Brad Brown, 12, has a hobby he loves. Now, what was once child's play has led to a year-long appointment to a panel of advisers for a national toy company.
K'NEX Industries Inc. announced Wednesday it had selected the Kenai student as one of 10 members of the "K'NEXpert Panel" for 2001 out of hundreds of applicants.
His face and creations are pictured on the company's official World Wide Web site, and the company gives him trial products, discounts and other perks.
"It has been a really big deal for him," said JoLynn Brown, his proud mother.
Brad lives with her, an older brother and his father, Stephen, pastor of the New Life Assembly of God Church in Kenai. He is a seventh-grader at Kenai Middle School.
Brad has been building increasingly elaborate models out of the bright, plastic connectors for six years.
"I got my first K'NEX set on my seventh birthday. It has grown ever since," he said.
He estimated that he now has about 10,000 pieces.
"Basically, you can build anything you want to. As long as you have enough pieces, there are no limits," he said.
The only disadvantages to the sets are having to take old models apart to build new ones and the amount of space they take up for someone with such an ambitious collection, he said, gesturing toward a six-foot in diameter model of the Roman Colosseum in the family living room.
His mother said the versatile construction toys have encouraged his natural creativity, taught him concepts of architecture and engineering and served as the basis for several school projects.
Brad subscribes to the company's e-mail newsletter and frequently checks its Web site for tips and plans. Through those he learned about a company contest last year. It was a building challenge seeking original and creative uses of K'NEX, and he entered three of his models.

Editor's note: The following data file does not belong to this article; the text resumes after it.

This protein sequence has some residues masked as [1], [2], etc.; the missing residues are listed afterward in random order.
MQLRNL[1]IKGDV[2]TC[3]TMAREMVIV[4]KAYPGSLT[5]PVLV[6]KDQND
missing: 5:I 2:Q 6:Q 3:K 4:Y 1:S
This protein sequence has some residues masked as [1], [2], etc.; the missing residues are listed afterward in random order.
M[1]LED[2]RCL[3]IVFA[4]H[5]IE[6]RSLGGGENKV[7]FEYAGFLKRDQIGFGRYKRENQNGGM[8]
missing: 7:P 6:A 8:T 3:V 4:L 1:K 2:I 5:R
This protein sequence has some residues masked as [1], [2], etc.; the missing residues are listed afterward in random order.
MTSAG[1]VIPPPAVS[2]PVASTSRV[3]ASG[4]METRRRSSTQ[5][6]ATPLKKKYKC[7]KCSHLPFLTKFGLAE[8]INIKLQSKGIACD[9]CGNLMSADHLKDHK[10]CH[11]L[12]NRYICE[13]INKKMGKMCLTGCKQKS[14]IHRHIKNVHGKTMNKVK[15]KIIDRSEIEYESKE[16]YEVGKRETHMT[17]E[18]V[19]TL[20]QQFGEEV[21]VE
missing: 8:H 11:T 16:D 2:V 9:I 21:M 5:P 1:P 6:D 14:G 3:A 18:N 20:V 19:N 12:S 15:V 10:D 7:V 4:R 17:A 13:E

For a long time the Browns heard nothing. Then one day in October a big parcel for Brad arrived at the post office. It was a radio-controlled robot set and an announcement that he had won the contest.
"I told my friends that I won the contest," he said. "They think it's pretty cool."
He was doubly amazed when he received a letter from the company, dated Nov. 29, inviting him to serve on the panel.
"You've shown us that you have the awesome creative ability it takes to be a member of our panel," it read in part, "and we'd like to recognize that talent and give other K'NEX fans a chance to see what a great builder you are as well."
K'NEX is a privately held company based in Pennsylvania. Inventor Joel Glickman, now the company's chief executive officer, got the idea for the construction toy while playing with straws at a wedding and founded K'NEX in 1992. Since then, K'NEX has made a license agreement with Hasbro and reintroduced the classic building toy, Lincoln Logs.
The Browns accepted the company's invitation and, in February, Brad received a gift kit including a K'NEXpert hat and T-shirt. He will receive quarterly prototype kits that are not yet on the market, plus a gift from the company for his birthday later this month.
The first test kit he got was for the "Spirit of America Land Speed Racer." The car construction kit came with an evaluation for him to complete about the instructions, the package information, the proposed price and the model itself.
K'NEX invites the panelists to represent the company and demonstrate their model building at promotional events at malls and toy stores. But the Browns don't expect much like that in Alaska, although Brad may do some events in Anchorage.
"That would be fun," he said.
Brad's elite position also allows him to order individual replacement parts without having to purchase entire kits. And he gets them half price this year.
"I just put in an order for 500 more parts," he said.
His mother said the entire experience has been a thrill for the family.
"We've been really impressed with how they have handled it and treated him," she said.
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